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article imageArizona becomes nation's new 'hot spot' for coronavirus

By Karen Graham     Jun 16, 2020 in Health
Arizona has become the nation's new coronavirus hot spot, with more than 4,400 new cases reported from Friday through Sunday. Twenty-five states and Puerto Rico have seen infections increase by at least 10 percent in the past two weeks.
Dr. Joe Gerald, an associate professor with the University of Arizona’s Zuckerman College of Public Health is concerned with the increase in the number of COVID-19 cases in the state since the end of May, according to Tucson.com. “When we look forward to the next several weeks, I don’t see anything but continued increasing case counts."
"It's spreading like wildfire," Rep. Greg Stanton, an Arizona Democrat, said on social media Sunday, "Arizona is the new national hotspot for COVID-19 with more than 4,400 new cases in just the last 72 hours. Per capita, Arizona's infection rate is now more than three times higher than New York state."
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Rep. Greg Stanton
By Sunday, Arizona's infection rate reached 60.5 per 100,000 people, compared with New York's 12.5 per 100,000, according to data from Johns Hopkins University. The Grand Canyon State had more than 37,500 cases as of Sunday, reports Business Insider.
Dr. Gerard is "absolutely convinced" that there has been a marked increase in coronavirus cases over the past several weeks, pointing out that Governor Doug Ducey downplayed the recent increases in coronavirus cases at a news conference on Thursday.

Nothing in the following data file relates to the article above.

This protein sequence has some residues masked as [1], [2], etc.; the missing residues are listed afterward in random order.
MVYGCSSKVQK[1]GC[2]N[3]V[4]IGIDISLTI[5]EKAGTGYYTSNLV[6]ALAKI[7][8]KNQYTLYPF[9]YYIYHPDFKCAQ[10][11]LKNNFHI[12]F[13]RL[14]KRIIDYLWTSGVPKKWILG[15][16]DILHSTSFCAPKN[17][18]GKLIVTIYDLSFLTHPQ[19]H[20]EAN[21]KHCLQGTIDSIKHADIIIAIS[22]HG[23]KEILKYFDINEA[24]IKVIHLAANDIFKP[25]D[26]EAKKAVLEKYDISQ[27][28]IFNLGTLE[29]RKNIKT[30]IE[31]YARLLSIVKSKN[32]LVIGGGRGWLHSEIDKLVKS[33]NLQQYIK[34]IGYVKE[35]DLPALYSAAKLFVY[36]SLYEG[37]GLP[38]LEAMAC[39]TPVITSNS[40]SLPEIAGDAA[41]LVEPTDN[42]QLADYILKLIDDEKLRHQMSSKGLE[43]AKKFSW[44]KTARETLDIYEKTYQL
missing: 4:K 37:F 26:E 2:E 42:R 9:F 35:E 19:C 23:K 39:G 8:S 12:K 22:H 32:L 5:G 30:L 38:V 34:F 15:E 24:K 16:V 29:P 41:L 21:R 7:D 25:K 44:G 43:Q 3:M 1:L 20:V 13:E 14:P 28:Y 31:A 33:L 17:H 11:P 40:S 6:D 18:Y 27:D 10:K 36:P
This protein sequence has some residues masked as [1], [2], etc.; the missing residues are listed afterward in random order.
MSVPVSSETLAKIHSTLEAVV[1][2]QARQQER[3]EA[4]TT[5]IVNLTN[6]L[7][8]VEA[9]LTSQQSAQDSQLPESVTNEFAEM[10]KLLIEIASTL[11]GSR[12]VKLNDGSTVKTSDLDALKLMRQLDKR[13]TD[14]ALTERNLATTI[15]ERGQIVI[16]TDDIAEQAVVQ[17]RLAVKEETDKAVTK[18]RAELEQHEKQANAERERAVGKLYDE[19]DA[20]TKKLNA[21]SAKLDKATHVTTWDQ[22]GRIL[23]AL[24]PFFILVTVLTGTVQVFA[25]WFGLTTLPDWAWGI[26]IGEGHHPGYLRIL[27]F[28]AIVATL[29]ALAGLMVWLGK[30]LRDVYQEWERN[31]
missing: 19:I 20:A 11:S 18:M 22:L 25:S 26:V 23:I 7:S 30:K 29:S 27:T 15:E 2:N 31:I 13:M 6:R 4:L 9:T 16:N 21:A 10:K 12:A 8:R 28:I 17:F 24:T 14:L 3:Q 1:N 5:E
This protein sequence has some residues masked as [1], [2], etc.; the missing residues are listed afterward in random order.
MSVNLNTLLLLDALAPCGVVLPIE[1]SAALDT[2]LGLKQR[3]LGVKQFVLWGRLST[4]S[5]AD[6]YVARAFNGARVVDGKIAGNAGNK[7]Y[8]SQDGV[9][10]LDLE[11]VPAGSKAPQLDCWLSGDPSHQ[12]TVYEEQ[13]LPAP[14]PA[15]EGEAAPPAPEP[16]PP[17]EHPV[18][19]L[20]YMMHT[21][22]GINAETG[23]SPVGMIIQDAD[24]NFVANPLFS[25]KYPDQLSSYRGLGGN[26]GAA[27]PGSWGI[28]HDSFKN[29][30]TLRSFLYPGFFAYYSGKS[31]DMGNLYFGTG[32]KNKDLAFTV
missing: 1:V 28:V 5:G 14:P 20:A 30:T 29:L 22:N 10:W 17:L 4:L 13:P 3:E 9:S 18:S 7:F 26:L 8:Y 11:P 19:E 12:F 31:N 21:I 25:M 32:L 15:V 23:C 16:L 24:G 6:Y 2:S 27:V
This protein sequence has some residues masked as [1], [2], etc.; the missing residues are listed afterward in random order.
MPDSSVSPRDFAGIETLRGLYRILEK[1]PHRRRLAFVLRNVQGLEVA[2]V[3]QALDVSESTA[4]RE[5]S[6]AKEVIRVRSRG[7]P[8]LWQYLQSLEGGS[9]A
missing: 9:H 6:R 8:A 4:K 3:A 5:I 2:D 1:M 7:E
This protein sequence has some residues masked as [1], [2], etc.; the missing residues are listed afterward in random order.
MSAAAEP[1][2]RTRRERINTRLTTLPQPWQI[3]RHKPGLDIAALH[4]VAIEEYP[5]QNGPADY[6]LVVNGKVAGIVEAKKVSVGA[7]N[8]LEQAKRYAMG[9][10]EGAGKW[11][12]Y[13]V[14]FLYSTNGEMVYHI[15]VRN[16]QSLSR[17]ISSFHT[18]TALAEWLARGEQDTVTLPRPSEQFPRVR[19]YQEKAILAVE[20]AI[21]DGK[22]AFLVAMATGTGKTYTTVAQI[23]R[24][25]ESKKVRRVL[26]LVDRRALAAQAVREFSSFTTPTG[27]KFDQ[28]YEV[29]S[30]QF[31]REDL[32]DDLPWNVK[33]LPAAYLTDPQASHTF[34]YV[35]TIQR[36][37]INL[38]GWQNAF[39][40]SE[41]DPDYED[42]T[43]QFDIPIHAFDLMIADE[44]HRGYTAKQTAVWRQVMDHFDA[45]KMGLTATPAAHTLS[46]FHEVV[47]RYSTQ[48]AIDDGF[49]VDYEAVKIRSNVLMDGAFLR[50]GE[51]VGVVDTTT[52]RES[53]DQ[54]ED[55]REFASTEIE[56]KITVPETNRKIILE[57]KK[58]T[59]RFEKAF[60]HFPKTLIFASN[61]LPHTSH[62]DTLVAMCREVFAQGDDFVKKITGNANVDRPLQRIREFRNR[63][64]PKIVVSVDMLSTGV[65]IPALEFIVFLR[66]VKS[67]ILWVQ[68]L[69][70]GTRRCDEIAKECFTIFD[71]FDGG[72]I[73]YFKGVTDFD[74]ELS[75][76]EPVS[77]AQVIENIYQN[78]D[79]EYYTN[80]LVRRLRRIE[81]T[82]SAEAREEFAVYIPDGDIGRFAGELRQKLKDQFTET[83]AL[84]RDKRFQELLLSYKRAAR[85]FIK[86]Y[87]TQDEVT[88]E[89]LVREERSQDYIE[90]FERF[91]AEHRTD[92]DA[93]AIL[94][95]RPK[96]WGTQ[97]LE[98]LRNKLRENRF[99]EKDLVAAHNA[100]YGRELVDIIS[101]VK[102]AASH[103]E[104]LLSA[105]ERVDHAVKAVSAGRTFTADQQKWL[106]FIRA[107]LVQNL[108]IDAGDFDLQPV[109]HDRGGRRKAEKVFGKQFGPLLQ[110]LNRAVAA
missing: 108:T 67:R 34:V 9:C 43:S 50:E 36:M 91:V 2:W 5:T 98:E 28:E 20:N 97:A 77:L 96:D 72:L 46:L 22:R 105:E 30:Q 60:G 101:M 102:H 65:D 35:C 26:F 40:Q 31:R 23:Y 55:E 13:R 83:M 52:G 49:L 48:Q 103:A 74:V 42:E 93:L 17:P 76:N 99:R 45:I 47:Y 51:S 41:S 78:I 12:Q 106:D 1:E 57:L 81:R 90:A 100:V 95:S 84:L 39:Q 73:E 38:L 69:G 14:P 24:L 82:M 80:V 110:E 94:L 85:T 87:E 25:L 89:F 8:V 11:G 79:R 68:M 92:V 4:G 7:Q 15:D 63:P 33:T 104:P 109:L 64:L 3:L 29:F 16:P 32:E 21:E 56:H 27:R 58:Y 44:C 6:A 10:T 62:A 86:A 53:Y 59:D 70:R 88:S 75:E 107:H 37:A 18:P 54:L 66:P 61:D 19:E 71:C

Per AZCentral, Ducey focused on hospital capacity — saying that although positive COVID-19 cases have been increasing, Arizona's hospitals are prepared to handle more patients - adding that concern about hospitals was "misinformation" and that Arizona hospitals are doing fine.
Governor Ducey's stay-at-home order expired just over a month ago. Ducey is not requiring that people wear masks when out and about. This means that In malls, bars, eateries, and other crowded public places, most patrons aren't wearing masks.
Not everyone agrees with the governor for not having an order for facemasks, though. "I wear it for my safety and for the other person's safety," one 93-year-old resident said. "Let's cooperate. I've lived too long."
Vox.com is reporting that the outcome for early reopening in many states is "totally predictable." This is especially true of the Carolinas, Texas, and Florida. "We managed to disrupt our economy [and] skyrocket unemployment, and we didn't control the damn virus," a Columbia University infectious disease expert says.
More about coronavirus, Arizona, hot spot, 300 increase, stayathome order
 
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